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Here is the state of the Astros' farm system

@JimCallisMLB
November 13, 2020

The Astros are at a bit of a crossroads. They made the playoffs for the fifth time in the last six seasons in 2020, but they also finished with a losing record for the first time since 2014. And after constructing one of the game's best farm systems in the

The Astros are at a bit of a crossroads. They made the playoffs for the fifth time in the last six seasons in 2020, but they also finished with a losing record for the first time since 2014.

And after constructing one of the game's best farm systems in the middle of the decade -- sparking three 100-win seasons, two pennants and a World Series championship -- Houston's cupboard of Minor League talent is now relatively bare. Years of graduating talented youngsters to the big leagues and trading prospects for veterans has left the Astros with a system ranked 28th among baseball's 30 organizations in MLB Pipeline's midseason talent evaluations. Losing their first two Draft picks in both 2020 and 2021 as a penalty for sign stealing didn't help.

After producing a unanimous American League Rookie of the Year in Yordan Alvarez in 2019, Houston used a whopping 15 rookie pitchers this season (most notably Cristian Javier and Jose Urquidy) while coming within a victory of another pennant. The only prospect who looks like he could play a significant big league role next year is right-hander Forrest Whitley, who's supremely gifted but also has worked just 86 innings in the last three seasons because of a series of minor injuries, a drug suspension and command issues.

The Astros' alternate camp and instructional league programs did raise the profiles of some previously unheralded youngsters who could play large roles in the franchise's future. Outfielders Colin Barber and Zach Daniels, fourth-round picks in the last two Drafts, have some of the best all-around tools in the system. Right-hander Hunter Brown, a fifth-rounder in 2019, has developed a promising curveball and could succeed Whitley as the organization's best mound prospect.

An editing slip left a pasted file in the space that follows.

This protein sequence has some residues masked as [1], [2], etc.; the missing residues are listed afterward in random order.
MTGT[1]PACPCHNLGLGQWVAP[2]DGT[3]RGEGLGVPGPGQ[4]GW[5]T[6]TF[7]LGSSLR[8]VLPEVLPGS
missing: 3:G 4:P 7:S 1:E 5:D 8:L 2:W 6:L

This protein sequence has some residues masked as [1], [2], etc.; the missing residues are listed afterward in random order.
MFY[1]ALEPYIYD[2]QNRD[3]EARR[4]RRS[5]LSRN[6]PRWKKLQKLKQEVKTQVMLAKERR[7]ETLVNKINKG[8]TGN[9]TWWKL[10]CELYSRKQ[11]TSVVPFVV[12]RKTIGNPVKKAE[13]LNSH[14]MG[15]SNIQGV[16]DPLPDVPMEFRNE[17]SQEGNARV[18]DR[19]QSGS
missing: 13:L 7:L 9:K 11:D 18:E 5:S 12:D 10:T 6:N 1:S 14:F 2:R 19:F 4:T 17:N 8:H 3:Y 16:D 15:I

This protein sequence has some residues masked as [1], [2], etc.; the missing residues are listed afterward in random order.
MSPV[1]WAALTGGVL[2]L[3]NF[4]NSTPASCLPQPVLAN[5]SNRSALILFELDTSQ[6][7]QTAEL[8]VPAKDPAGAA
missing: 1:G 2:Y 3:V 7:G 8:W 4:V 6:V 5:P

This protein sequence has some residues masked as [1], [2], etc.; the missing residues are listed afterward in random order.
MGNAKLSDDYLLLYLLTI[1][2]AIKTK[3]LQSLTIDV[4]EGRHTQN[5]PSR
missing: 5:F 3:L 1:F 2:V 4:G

FARM SYSTEM RANKINGS
2020 Midseason: 27 | Preseason: 28
2019 Midseason: NR | Preseason: 6
2018 Midseason: 9 | Preseason: NR
2017 Midseason: 9 | Preseason: NR
2016 Midseason: 3 | Preseason: 10
2015 Midseason: 8 | Preseason: 8

Only the top 10 systems were ranked from 2015 to 2019 preseason; the top 15 systems were ranked 2019 midseason.

TOP FIVE PROSPECTS
1. Forrest Whitley, RHP (No. 17 on Top 100)
2. Freudis Nova, INF
3. Bryan Abreu, RHP
4. Jeremy Pena, SS/2B
5. Korey Lee, C

Complete Top 30 list »

NOTABLE ADDITIONS
Draft:
Alex Santos, RHP, supplemental 2nd round (No. 7); Tyler Brown, RHP, 3rd round (No. 17); Zach Daniels, OF, 4th round (No. 21). Complete Draft list »

Though the Astros forfeited their top two selections and didn't make their first pick until No. 72 overall, they were pleased with their haul. Santos is the best teenaged pitching prospect in the system, Brown could move fast as a reliever and Daniels offers a tantalizing combination of power and speed.

2021 IMPACT PROSPECT
Forrest Whitley, RHP (No. 1): He has become something of an enigma but he can still hit 98 mph with his fastball and owns five different pitches that grade as plus or better at their best.

2022 TOP PROSPECT
Freudis Nova, INF (No. 2):
A potential 20-20 shortstop with the best arm in the system, he has drawn comparisons to Hanley Ramirez and Edgar Renteria.

BEST TOOLS
Hit: Grae Kessinger
Power: Zach Daniels
Run: Jordan Brewer
Arm: Freudis Nova
Field: Jeremy Pena
Best athlete: Zach Daniels

Fastball: Jojanse Torres
Curveball: Bryan Abreu
Slider: Forrest Whitley
Changeup: Brett Conine
Control: Brett Conine

Five of the Astros' 11 best prospects came from the 2019 Draft: catcher Korey Lee (first round), Hunter Brown (fifth), Colin Barber (fourth), outfielder Jordan Brewer (third) and shortstop Grae Kessinger (second).

TOP 30 BY POSITION
C: 1
1B: 1
2B: 1
SS: 4
OF: 5
RHP: 18

Houston tied the Cubs for the most pitchers (18) on its Top 30 list among all organizations despite being just one of three without a single left-hander.

Jim Callis is a reporter for MLB.com. Follow @jimcallisMLB on Twitter. Listen to him on the weekly MLB Pipeline Podcast.